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NPR

Birds May Use 'Sound Maps' To Navigate Huge Distances

Melissa Block talks to Jonathan Hagstrum of the U.S. Geological Survey about his recent study that finds that homing pigeons use "infrasound" as a navigational cue.
NPR

Dung Beetles Use Cosmic GPS to Find Their Way

When the sun goes down, dung beetles rely on a galactic source--light from the Milky Way--to navigate, according to a recent report in Current Biology. Study co-author Eric Warrant, of Lund University in Sweden, explains how dung beetles see the starry night sky.
NPR

How Owls Turn Heads

A mystery of the animal kingdom: how do owls turn their heads 270 degrees without damaging their blood vessels? At last an answer, published this week in Science. Fabian de Kok-Mercado and Philippe Gailloud dissected and x-rayed owls to discover how the birds do the twist.
NPR

Salmonella Undermines Hedgehogs' Cuteness Overload

There have been 20 reports of human salmonella infections linked to pet hedgehogs recently. Public health officials say people should keep the animals away from areas where food is prepared and served.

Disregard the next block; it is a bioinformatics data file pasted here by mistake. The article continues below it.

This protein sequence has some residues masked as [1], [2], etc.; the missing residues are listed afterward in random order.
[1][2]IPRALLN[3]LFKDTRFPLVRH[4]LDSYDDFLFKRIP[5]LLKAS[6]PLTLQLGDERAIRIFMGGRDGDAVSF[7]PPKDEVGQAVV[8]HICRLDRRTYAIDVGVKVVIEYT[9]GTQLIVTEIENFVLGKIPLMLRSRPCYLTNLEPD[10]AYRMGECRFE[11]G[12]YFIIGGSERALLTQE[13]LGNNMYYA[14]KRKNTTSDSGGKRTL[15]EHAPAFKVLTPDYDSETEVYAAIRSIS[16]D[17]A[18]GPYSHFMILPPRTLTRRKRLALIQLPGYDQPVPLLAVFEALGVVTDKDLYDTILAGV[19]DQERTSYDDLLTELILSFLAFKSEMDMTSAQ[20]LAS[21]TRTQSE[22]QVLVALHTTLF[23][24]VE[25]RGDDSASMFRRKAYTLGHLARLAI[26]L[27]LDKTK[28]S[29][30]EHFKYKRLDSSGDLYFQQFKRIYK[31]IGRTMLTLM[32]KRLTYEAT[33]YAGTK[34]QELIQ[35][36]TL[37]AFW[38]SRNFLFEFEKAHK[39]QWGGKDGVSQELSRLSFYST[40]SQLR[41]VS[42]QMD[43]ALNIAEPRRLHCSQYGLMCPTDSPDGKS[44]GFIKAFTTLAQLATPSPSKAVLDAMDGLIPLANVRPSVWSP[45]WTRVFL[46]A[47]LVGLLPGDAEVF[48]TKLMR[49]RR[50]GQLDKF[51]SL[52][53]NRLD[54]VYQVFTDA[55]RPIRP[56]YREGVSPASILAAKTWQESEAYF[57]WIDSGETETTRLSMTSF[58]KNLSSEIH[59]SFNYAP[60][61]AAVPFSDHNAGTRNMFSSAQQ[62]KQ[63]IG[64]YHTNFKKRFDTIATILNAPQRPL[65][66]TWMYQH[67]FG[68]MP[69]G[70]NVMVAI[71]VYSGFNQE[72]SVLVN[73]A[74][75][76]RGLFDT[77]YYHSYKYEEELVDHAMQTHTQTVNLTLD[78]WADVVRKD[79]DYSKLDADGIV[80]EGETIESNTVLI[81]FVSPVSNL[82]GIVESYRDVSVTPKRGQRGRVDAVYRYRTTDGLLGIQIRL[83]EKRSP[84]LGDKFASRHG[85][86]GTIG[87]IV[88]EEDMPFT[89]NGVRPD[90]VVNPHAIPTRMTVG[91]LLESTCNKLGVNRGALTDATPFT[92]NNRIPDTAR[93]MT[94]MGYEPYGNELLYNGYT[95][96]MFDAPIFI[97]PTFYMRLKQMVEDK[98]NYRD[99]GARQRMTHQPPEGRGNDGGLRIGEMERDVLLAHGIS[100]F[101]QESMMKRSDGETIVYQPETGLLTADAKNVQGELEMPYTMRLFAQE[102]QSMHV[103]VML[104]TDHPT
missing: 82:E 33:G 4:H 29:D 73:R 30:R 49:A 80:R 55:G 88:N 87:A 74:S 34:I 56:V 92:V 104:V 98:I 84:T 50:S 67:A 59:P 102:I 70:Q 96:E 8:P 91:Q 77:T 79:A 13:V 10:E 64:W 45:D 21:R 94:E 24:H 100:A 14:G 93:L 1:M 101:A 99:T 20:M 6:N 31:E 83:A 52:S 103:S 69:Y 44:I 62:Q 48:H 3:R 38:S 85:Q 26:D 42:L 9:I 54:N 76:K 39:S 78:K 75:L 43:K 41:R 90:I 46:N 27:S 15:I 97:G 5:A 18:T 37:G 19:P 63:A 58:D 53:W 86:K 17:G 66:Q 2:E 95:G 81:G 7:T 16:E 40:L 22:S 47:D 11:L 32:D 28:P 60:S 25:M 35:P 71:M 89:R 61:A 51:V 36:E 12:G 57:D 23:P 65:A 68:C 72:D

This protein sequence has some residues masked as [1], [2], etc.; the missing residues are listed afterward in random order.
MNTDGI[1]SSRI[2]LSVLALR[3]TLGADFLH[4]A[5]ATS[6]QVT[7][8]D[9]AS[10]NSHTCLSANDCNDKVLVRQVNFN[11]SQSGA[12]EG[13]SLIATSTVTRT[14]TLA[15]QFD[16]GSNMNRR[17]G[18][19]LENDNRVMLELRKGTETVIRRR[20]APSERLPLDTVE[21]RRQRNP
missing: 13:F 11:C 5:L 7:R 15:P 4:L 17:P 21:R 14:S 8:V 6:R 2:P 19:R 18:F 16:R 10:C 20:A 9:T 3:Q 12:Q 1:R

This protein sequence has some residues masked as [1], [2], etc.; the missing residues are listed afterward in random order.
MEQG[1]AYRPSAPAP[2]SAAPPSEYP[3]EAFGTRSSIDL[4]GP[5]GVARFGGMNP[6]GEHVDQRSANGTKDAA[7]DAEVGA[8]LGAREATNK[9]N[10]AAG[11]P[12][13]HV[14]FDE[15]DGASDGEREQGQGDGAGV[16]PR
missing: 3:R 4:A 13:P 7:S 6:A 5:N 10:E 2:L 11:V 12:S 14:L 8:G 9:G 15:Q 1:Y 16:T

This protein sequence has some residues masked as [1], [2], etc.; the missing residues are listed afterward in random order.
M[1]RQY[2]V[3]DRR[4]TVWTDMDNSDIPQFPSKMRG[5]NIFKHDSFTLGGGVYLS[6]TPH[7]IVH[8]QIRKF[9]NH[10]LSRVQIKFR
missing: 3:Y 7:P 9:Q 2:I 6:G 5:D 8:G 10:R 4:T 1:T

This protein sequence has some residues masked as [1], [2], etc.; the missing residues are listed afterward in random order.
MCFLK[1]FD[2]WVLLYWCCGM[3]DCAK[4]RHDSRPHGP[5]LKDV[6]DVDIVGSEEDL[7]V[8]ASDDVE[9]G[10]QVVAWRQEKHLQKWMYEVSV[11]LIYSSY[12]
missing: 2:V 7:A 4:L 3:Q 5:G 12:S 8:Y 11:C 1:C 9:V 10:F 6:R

NPR

How Owls Spin Their Heads Without Tearing Arteries

Owls can turn their heads 270 degrees without injuring themselves. That's more than twice as far around as humans can safely handle. Nifty adaptations in owls' vertebrae and blood vessels make it possible.
WAMU 88.5

Jim And Jamie Dutcher: "The Hidden Life of Wolves"

From 1990 to 1996, Jim and Jamie Dutcher lived among a pack of gray wolves just outside Idaho's Sawtooth Wilderness. During these years of observation, the Dutchers say they found these often misunderstood animals to be highly social, communicating and bonding with family in a way humans could easily understand.

WAMU 88.5

Managing Our Region's Deer Population

What some communities in Maryland are doing to make sure humans, forests and deer coexist successfully.

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